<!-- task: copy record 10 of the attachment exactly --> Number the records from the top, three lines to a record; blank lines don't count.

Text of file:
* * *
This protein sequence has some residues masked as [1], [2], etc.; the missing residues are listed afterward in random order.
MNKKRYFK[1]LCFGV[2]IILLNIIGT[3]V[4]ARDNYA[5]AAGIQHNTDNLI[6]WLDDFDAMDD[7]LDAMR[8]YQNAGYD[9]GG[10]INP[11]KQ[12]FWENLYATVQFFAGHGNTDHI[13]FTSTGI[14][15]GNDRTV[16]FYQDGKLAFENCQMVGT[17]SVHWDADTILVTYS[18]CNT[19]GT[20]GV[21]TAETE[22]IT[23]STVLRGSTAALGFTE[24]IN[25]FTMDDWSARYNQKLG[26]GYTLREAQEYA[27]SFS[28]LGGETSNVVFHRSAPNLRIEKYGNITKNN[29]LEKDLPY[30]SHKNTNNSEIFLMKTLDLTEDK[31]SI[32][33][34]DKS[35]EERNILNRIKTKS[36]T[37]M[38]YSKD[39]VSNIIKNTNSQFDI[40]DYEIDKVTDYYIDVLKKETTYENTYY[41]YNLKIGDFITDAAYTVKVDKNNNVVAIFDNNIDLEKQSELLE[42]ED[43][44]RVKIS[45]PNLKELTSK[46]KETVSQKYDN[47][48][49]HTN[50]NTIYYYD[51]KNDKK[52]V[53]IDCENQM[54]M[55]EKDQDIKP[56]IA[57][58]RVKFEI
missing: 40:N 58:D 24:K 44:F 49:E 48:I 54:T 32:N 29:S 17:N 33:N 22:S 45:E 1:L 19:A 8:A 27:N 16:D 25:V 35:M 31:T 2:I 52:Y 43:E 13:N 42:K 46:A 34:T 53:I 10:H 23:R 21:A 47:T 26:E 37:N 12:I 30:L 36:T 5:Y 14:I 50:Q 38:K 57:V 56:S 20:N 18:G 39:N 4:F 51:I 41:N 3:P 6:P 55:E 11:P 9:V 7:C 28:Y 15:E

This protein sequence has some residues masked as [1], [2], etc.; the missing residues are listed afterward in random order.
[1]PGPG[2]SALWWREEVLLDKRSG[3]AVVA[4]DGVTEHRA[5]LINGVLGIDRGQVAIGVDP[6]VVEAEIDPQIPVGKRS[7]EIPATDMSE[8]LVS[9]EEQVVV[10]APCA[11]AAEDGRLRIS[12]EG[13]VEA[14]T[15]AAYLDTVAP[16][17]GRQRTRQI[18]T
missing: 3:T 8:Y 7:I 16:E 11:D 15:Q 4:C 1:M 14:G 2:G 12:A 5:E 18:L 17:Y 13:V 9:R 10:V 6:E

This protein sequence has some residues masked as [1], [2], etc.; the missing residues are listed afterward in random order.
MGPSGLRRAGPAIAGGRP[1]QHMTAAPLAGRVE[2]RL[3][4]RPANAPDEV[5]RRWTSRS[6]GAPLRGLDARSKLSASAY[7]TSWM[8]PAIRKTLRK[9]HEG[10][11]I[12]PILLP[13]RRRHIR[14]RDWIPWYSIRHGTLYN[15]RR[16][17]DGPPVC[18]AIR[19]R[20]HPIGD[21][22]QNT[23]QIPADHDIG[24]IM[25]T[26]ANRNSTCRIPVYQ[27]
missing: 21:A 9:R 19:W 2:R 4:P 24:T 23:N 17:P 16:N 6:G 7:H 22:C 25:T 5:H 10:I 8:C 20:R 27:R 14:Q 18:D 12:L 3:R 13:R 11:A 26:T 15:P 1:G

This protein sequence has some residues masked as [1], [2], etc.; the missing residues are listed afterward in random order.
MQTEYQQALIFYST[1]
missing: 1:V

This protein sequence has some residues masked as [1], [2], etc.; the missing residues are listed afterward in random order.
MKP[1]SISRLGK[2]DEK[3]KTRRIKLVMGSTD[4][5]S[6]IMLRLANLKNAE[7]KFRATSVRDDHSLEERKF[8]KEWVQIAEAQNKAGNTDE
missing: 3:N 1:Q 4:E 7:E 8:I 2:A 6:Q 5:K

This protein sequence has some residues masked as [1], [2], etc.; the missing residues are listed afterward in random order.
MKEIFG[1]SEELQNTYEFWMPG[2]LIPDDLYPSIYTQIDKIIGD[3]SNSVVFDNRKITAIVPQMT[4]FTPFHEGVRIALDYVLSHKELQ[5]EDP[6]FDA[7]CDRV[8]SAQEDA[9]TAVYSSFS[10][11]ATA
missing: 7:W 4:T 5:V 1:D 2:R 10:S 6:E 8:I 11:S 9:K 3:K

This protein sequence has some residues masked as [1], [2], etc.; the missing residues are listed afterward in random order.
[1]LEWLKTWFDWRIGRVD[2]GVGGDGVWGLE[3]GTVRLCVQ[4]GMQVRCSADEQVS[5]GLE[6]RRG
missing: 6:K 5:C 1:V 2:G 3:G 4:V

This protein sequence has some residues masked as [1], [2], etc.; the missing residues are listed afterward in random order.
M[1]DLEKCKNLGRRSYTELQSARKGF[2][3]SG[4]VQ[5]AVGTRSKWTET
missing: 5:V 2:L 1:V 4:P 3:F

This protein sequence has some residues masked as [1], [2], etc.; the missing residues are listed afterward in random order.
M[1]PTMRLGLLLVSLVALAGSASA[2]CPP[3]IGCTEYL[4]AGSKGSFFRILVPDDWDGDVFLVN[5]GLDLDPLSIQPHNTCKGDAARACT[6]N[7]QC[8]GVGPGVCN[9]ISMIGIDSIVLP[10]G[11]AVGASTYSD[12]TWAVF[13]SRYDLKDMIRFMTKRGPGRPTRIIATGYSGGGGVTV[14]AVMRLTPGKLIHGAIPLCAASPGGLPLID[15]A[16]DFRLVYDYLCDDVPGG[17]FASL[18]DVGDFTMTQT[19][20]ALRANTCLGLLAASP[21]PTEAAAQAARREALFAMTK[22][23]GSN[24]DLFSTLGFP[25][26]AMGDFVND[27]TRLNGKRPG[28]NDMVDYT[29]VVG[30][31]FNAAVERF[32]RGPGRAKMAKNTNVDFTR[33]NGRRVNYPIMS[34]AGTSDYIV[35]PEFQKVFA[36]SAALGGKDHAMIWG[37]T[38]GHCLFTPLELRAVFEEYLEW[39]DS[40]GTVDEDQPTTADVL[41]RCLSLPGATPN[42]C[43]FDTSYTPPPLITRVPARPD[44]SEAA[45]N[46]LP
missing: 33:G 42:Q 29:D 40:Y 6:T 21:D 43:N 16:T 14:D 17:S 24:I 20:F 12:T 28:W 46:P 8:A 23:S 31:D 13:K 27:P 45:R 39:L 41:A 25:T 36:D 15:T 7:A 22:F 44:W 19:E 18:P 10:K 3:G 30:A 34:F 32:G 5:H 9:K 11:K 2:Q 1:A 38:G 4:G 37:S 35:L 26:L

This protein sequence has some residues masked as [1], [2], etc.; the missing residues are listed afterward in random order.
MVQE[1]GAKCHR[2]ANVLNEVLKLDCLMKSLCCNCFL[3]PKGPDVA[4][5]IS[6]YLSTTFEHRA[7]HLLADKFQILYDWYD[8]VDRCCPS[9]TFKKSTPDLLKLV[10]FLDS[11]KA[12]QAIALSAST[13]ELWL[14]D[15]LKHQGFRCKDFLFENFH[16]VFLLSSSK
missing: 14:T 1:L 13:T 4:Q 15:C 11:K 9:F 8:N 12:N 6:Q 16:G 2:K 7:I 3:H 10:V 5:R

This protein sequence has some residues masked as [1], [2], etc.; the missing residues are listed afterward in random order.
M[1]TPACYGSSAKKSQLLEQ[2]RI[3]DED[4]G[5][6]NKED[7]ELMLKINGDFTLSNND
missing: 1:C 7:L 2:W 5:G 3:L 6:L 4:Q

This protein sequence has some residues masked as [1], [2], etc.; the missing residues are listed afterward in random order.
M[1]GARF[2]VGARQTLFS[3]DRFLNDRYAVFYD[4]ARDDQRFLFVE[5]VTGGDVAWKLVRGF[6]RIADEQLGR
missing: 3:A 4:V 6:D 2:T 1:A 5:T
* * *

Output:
This protein sequence has some residues masked as [1], [2], etc.; the missing residues are listed afterward in random order.
MVQE[1]GAKCHR[2]ANVLNEVLKLDCLMKSLCCNCFL[3]PKGPDVA[4][5]IS[6]YLSTTFEHRA[7]HLLADKFQILYDWYD[8]VDRCCPS[9]TFKKSTPDLLKLV[10]FLDS[11]KA[12]QAIALSAST[13]ELWL[14]D[15]LKHQGFRCKDFLFENFH[16]VFLLSSSK
missing: 14:T 1:L 13:T 4:Q 15:C 11:K 9:F 8:N 12:N 6:Q 16:G 2:K 7:I 3:H 10:V 5:R